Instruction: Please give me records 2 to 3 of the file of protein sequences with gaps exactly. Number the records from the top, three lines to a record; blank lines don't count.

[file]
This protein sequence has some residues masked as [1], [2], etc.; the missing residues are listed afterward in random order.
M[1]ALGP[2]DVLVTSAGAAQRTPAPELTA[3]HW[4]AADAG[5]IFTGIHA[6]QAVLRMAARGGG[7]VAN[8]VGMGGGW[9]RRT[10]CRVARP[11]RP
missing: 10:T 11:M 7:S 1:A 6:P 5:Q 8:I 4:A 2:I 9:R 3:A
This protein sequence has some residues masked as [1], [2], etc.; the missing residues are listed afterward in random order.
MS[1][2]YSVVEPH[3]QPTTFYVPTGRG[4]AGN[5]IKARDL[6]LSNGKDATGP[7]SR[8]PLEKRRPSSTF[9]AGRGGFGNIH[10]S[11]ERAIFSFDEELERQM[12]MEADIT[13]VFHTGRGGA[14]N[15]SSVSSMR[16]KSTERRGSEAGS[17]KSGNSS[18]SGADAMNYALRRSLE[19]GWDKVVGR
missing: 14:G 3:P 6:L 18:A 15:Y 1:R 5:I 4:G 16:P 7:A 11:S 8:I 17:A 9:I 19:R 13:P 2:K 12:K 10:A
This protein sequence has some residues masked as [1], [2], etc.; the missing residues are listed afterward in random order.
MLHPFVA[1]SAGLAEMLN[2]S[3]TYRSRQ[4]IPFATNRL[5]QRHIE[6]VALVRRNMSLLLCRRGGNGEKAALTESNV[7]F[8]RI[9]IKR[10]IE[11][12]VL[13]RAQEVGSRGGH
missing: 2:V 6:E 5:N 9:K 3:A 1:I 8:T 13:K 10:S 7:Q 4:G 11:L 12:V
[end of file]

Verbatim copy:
This protein sequence has some residues masked as [1], [2], etc.; the missing residues are listed afterward in random order.
MS[1][2]YSVVEPH[3]QPTTFYVPTGRG[4]AGN[5]IKARDL[6]LSNGKDATGP[7]SR[8]PLEKRRPSSTF[9]AGRGGFGNIH[10]S[11]ERAIFSFDEELERQM[12]MEADIT[13]VFHTGRGGA[14]N[15]SSVSSMR[16]KSTERRGSEAGS[17]KSGNSS[18]SGADAMNYALRRSLE[19]GWDKVVGR
missing: 14:G 3:P 6:L 18:A 15:Y 1:R 5:I 4:G 16:P 7:A 11:S 8:I 17:A 9:I 19:R 13:P 2:K 12:K 10:A
This protein sequence has some residues masked as [1], [2], etc.; the missing residues are listed afterward in random order.
MLHPFVA[1]SAGLAEMLN[2]S[3]TYRSRQ[4]IPFATNRL[5]QRHIE[6]VALVRRNMSLLLCRRGGNGEKAALTESNV[7]F[8]RI[9]IKR[10]IE[11][12]VL[13]RAQEVGSRGGH
missing: 2:V 6:E 5:N 9:K 3:A 1:I 8:T 13:K 10:S 7:Q 4:G 11:L 12:V